What makes a Parish Excellent?
By: Natalie Cornell
Paul Wilkes, author of “Excellent Catholic Parishes,” said he wants Catholic parishes to be “yes” churches instead of “no” churches.
At a recent teleconference workshop for the 66th National Conference for Catechetical Leadership in Jacksonville FL, Wilkes expounded on the difference between these two kinds of parishes.
One always says, “The basic answer is yes; let’s work out the details” while the other bogs people down in rules. He makes clear he isn’t talking about an “anything-goes” kind of mentality, but rather a basic positive attitude.
Wilkes describes an excellent parish as one with “dynamism” and “hands-on people. He said it has parishioners who are helpful and have an attitude of “acceptance.” It takes people where they are. The Prodigal Son’s reception by his father is what responses are like in these kinds of parishes. Wilkes describes “yes” churches as having “passion” unlike a “no” parish which is filled with “beige Catholics” going through the motions.DOWNLOAD THE BULLETIN
How does one develop into an excellent parish and get this “passion”?
Wilkes said to let people understand a life is happier with God in it. He said to think of churches as “missionary outposts” and to address people’s needs. The idea is to relate to people: to see what’s happening with a particular person. Several people responded to Wilkes’ comments about being parishes with “passion.”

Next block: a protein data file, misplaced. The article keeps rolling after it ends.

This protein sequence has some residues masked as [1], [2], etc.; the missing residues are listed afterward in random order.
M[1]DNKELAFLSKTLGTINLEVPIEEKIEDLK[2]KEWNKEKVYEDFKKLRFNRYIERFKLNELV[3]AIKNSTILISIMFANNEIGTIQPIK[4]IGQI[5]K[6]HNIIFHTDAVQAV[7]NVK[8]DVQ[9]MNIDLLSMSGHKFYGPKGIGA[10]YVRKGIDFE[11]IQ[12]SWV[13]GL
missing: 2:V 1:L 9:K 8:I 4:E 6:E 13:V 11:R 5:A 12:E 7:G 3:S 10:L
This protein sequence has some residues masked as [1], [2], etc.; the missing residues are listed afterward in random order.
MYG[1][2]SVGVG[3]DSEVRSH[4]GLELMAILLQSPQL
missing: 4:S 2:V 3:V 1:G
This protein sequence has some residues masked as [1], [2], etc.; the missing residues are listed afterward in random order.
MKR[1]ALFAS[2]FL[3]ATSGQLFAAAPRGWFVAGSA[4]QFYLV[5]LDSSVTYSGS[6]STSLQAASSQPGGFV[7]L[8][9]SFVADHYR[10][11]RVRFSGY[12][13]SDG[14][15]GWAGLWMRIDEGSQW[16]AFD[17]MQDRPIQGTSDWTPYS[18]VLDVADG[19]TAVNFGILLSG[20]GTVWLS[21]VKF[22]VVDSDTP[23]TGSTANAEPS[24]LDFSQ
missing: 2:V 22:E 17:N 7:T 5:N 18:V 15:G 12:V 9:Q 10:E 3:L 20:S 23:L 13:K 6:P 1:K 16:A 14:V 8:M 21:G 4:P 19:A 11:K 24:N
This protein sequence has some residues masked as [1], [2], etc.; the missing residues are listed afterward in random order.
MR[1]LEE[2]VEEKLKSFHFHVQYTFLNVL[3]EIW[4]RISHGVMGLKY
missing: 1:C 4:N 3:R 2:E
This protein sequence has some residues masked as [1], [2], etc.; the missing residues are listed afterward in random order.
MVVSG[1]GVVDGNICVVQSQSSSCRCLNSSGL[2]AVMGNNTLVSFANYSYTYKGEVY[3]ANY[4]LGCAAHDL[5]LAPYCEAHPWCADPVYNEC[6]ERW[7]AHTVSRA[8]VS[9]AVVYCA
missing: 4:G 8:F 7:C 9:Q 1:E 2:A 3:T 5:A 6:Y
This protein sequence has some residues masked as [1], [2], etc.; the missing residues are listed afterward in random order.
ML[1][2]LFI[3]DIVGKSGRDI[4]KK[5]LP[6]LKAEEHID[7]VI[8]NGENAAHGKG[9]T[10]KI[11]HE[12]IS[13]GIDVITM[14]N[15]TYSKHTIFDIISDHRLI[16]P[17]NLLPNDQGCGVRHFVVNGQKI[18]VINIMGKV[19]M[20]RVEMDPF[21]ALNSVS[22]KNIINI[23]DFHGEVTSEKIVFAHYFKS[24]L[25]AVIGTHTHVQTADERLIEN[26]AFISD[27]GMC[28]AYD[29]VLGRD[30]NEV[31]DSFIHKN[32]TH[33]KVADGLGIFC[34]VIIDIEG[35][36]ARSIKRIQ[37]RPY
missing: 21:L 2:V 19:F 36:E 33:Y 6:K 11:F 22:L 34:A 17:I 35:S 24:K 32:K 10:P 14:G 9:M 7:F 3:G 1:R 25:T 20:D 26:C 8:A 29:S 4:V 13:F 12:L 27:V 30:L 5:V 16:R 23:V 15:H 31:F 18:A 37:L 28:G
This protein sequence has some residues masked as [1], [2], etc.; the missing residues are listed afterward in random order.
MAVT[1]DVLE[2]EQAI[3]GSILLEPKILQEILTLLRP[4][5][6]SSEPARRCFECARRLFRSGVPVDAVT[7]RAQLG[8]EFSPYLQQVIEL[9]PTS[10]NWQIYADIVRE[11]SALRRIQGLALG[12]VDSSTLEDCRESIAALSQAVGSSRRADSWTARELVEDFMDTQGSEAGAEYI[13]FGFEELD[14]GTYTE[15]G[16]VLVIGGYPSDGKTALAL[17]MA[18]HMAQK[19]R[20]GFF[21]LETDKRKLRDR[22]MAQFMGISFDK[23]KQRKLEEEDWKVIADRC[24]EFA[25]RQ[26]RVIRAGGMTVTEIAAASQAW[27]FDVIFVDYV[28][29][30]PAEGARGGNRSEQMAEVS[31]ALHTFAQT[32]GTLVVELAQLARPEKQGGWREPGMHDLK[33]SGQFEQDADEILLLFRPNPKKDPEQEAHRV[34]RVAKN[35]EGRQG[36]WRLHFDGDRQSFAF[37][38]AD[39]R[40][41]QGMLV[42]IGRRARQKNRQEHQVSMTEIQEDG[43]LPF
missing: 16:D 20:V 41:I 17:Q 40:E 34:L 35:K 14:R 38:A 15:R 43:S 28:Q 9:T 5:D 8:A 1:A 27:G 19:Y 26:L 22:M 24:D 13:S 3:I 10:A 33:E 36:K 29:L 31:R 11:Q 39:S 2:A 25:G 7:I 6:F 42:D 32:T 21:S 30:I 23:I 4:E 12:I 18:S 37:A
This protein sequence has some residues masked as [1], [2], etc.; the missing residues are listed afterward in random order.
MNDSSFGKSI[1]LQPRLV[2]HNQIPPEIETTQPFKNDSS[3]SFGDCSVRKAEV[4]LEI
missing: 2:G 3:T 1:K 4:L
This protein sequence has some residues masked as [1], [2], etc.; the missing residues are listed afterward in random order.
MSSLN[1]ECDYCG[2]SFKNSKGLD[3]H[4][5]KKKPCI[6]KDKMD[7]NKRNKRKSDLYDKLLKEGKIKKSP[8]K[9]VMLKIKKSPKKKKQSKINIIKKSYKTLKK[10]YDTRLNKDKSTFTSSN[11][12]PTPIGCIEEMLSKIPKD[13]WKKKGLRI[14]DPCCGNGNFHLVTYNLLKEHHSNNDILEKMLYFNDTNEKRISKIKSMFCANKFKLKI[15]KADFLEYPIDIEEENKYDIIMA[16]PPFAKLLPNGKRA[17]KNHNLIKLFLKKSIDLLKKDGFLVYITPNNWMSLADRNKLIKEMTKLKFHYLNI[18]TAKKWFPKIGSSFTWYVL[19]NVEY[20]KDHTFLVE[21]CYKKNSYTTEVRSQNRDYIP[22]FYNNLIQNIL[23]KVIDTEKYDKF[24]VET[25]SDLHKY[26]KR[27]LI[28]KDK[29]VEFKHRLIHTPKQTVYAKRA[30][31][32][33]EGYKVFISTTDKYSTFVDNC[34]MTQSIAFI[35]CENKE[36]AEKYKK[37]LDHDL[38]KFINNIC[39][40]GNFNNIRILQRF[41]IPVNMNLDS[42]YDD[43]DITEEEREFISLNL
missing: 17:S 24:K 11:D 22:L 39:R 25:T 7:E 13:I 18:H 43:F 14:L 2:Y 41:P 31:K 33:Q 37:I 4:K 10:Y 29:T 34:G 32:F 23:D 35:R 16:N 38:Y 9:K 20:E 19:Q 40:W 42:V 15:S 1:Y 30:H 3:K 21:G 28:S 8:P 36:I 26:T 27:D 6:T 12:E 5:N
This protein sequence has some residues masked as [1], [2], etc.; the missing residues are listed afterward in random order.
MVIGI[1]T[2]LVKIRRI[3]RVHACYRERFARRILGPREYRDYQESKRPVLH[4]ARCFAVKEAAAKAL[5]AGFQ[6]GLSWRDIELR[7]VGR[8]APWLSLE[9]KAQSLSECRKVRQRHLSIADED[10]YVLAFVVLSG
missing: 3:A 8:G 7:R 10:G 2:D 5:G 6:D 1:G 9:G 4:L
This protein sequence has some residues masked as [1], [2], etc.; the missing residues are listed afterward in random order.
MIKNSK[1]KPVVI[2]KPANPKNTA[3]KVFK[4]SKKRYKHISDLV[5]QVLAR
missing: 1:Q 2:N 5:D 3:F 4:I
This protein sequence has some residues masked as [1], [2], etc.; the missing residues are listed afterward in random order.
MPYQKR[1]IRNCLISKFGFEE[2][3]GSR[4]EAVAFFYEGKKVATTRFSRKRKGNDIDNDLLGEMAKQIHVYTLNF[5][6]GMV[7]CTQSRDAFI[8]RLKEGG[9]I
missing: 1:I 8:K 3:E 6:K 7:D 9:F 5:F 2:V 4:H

Marty Huber, a regional minister of Christian formation for 19 parishes in the Diocese of Richmond, Va., said she feels passion is “what our parishes really need today.” She says Catholics shouldn’t be “mediocre about our faith or to be lukewarm.”
She echoes Wilkes’ call for discerning people’s gifts and said “all of our parishes can be excellent in some ways.
Speaking of Wilkes’ presentation she said, “I liked his emphasis on the Spirit, that it’s not us, it’s really the work of the Spirit – to unleash the Spirit really.” She adds that it’s important for the parish to provide “opportunities” for people so that the Spirit can “touch their lives.”
Mark Nuehring, director of Faith Formation from Diocese of Winona,. Minn., said parishioners have to identify and share their passion for their faith. He added “most Catholics have that but feel somehow handcuffed in not sharing it.”
Kathy Lyons from Assumption Parish in Jacksonville said she wants to encourage people that say, “I can’t do it.” She plans on telling them, “You do have the talent, and you do have the spirituality or gift; that you can do a job.”
Late in an interview Wilkes talked about the role of lay people. Referring to the mandate of the Gospels he said, “If you believe in Christ … you follow him….it’s so apparent are not going to get the numbers of priests we once had. It’s a different church; it’s a different world. Lay people are enormously talented, well-educated, well-intentioned and not to use their services is just like being cold in a room where you have a whole stack of wood.”
What’s the role of prayer in renewing a parish?
“It’s everything,” he said. “Prayer is the umbilical cord. Prayer is our connection with God. And if we don’t have that connection we might be very good at social work, we might have good programs, we might have a big building, we may look good on the surface, but ultimately without that connection it will die. And what’s the whole idea? The whole idea is to be close to God and to serve him in this world. And if you’re not connected … how do you do that? How do you know what he’s asking of you?”
Paul Wilkes has written several books about Catholicism, among them “The Seven Secrets of Successful Catholics. For more information on his work, please visit: www.pastoralsummit.org